A Word from Editor-in-Chief

Regional Connectivity Scheme (RCS) or ‘Udan’ is a landmark policy and its vision is explained in the acronym wherein it means Ude Desh ka Aam Naagrik (the common man of the country will fly)

Issue: 10 / 2016By Jayant Baranwal, Publisher & Editor-in-Chief

It is aptly called ‘Udan’, meaning flight. The recently announced Regional Connectivity Scheme (RCS) or Udan is all set to give wings to India’s aviation dreams, dreams of becoming one of the top three aviation markets in the world by 2030. Udan is a landmark policy and its vision is explained in the acronym wherein it means Ude Desh ka Aam Naagrik (the common man of the country will fly). The policy will most probably come into effect in January 2017 and will pave the way for transformational changes in India’s aviation landscape, with the hinterland getting connected to the burgeoning metros.

The Minister of Civil Aviation, P. Ashok Gajapathi Raju, and his team at the Ministry deserve all the praise for their efforts in creating an enabling environment for the sector to flourish. The Minister has tweeted how the growth rates in civil aviation were encouraging and plans were afoot to keep the momentum going. RCS as well as the earlier announced National Civil Aviation Policy 2016 would eventually promote significant growth of the civil aviation sector first and also India’s economy. In line with this development, OEMs are already positioning themselves to tap the almost virgin markets. One of them is the Viking DHC-6 Twin Otter Series aircraft which is unmatched for its dependability and versatility and suitable to connect remote and regional areas of the country.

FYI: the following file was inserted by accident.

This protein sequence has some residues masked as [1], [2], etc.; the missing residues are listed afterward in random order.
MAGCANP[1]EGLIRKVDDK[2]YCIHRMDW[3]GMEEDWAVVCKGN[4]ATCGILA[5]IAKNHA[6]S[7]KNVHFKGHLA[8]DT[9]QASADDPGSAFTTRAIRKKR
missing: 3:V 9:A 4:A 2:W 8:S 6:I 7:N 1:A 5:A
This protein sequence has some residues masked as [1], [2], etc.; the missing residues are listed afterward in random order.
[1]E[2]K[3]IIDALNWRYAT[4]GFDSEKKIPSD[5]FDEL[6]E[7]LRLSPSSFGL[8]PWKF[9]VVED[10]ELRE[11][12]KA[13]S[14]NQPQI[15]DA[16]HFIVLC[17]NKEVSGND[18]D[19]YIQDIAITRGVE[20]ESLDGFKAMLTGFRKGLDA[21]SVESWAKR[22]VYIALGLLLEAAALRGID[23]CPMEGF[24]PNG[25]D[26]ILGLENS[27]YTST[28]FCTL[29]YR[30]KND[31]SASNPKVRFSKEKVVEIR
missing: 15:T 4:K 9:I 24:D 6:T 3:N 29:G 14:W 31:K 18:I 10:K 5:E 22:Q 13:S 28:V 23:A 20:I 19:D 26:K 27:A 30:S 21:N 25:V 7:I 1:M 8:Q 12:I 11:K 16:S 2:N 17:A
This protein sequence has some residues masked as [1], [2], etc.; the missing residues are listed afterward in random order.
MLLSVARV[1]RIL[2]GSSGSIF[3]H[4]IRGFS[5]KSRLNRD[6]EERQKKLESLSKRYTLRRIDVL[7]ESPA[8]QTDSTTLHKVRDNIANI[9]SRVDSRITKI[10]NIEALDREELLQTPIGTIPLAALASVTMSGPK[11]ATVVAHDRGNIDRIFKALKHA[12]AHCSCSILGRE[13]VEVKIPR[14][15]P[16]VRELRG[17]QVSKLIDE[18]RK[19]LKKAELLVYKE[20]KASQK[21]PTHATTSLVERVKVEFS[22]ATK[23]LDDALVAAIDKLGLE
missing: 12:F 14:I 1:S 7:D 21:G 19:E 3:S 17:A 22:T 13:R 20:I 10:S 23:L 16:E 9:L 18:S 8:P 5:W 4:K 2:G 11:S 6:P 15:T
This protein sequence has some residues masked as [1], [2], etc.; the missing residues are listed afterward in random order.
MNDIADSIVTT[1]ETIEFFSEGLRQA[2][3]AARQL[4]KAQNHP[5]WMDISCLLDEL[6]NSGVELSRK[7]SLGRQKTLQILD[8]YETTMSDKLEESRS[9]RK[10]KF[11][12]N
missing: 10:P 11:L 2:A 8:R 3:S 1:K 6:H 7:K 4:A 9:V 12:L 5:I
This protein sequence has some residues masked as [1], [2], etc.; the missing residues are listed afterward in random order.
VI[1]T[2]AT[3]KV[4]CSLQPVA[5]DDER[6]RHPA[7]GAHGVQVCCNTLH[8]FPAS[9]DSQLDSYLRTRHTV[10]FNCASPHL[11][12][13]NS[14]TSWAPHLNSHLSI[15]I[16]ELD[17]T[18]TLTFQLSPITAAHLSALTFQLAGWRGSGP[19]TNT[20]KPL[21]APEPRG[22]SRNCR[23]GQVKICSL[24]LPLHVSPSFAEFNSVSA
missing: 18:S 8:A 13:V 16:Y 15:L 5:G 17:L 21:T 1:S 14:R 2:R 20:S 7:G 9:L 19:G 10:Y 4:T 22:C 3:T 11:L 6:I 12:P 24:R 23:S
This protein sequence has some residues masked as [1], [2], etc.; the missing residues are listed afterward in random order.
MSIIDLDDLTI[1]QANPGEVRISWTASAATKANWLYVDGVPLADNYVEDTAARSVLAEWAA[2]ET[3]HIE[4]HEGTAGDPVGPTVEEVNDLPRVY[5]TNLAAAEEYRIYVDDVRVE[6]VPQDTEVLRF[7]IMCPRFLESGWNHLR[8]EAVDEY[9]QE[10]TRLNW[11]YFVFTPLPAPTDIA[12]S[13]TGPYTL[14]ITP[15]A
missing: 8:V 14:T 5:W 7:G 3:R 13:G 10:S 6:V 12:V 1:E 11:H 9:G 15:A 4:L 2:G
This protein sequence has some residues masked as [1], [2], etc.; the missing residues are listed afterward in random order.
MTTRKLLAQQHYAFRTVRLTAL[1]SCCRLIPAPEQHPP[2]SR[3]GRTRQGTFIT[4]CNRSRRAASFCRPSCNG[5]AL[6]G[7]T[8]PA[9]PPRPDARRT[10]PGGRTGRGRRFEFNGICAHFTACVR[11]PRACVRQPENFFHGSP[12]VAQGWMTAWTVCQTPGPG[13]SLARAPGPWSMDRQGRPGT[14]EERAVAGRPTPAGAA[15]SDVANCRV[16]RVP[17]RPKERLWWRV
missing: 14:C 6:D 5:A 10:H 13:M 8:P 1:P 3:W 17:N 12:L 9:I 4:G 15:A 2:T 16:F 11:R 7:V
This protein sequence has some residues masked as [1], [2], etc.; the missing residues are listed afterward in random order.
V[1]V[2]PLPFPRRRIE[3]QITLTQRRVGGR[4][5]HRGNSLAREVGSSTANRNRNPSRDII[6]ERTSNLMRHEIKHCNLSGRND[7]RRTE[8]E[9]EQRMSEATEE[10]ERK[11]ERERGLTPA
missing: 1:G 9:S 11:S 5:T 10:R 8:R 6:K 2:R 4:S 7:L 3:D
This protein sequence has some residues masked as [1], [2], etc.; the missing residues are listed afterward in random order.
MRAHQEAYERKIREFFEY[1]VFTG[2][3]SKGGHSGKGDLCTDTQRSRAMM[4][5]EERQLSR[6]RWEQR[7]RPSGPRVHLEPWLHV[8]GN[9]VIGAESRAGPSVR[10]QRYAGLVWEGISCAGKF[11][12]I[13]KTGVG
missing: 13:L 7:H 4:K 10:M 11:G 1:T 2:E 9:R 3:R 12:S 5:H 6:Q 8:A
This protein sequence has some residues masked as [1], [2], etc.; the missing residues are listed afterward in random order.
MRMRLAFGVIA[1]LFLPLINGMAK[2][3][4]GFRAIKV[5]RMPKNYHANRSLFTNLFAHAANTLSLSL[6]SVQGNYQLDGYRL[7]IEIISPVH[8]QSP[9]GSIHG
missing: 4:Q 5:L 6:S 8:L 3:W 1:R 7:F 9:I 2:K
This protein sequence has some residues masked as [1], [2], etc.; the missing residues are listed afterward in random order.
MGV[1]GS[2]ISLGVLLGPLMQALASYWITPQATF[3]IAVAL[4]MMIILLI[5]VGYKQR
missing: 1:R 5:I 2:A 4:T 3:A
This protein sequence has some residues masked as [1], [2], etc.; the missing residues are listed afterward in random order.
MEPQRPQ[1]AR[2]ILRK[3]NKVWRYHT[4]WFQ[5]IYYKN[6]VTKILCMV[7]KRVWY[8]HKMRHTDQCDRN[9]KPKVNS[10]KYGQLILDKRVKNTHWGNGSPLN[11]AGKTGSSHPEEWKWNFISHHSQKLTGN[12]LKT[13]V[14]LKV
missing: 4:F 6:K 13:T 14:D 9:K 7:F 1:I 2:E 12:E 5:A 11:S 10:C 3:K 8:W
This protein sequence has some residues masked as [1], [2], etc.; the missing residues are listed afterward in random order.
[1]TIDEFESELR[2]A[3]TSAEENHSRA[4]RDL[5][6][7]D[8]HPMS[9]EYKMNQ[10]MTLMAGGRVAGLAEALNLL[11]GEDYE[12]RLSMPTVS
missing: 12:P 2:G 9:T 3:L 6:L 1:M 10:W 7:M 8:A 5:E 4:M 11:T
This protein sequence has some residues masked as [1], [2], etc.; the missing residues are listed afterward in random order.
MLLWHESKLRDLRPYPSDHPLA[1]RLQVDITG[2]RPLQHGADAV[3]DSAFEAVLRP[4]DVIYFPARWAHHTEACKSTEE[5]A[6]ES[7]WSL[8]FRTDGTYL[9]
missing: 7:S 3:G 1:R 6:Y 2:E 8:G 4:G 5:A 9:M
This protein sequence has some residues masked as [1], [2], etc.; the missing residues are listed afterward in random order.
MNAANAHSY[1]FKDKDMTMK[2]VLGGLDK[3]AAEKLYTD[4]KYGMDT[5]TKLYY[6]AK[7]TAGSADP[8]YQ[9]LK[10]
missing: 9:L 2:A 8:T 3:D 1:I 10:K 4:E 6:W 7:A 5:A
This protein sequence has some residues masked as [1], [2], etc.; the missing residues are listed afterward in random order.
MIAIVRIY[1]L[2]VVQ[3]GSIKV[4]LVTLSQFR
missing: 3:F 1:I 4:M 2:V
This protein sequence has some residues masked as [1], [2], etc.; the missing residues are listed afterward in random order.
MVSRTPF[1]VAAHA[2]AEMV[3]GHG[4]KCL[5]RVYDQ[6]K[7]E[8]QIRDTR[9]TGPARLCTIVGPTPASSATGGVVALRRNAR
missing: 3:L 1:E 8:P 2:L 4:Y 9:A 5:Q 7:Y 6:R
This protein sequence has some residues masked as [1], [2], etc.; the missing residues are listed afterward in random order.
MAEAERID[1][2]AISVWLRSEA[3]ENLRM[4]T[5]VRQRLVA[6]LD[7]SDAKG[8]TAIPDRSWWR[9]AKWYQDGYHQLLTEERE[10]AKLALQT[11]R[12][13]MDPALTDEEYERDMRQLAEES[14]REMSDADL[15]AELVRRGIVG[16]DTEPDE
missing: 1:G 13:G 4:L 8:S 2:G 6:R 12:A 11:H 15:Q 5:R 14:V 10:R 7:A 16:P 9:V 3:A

As mentioned the ecosystem is falling in place. The business aviation segment too will gain from this development. In 2016 year-to-date, business aviation shipments have been more or less flat, in case of turboprops and piston engines it was down, the hope is that in 2017 it would gradually pick up, driven by emerging markets and also some pro-business aviation decisions in the United States, the largest market for business aviation. To grow this segment, there has been a spurt of aviation consultancy firms and we have an interaction with a leading firm in India on how the concept is working in a challenging atmosphere. We have two OEMs, Gulfstream and Embraer, both making a case for expansion of the corporate jet market in India in the light of the policy changes that are taking place here and also the general ‘feel good’ economic environment. Embraer’s Claudio Camelier makes a pitch on the theme “No Plane, No Gain” while Gulfstream’s Jason Akovenko states that the policy changes in India will not have an immediate effect on business aviation, but as the airline passengers growth increases, then the appeal of private aviation will grow too.

Coming to military, we have extensive coverage of the 84th anniversary celebrations of the Indian Air Force (IAF) which is a force to reckon with. Air Marshal B.K. Pandey (Retd) outlines the capabilities of the IAF and how the modernisation of the force is taking place. The speech of the IAF Chief on the occasion is truly inspiring and confidence-building among the forces.

In this issue, we have profiled Dr. Vivek Lall who has done us all proud by being one of the senior most people of Indian origin in the US to be holding a senior position in an aerospace and defence entity – General Atomics.

All this and more in this issue of SP’s Aviation. Happy reading!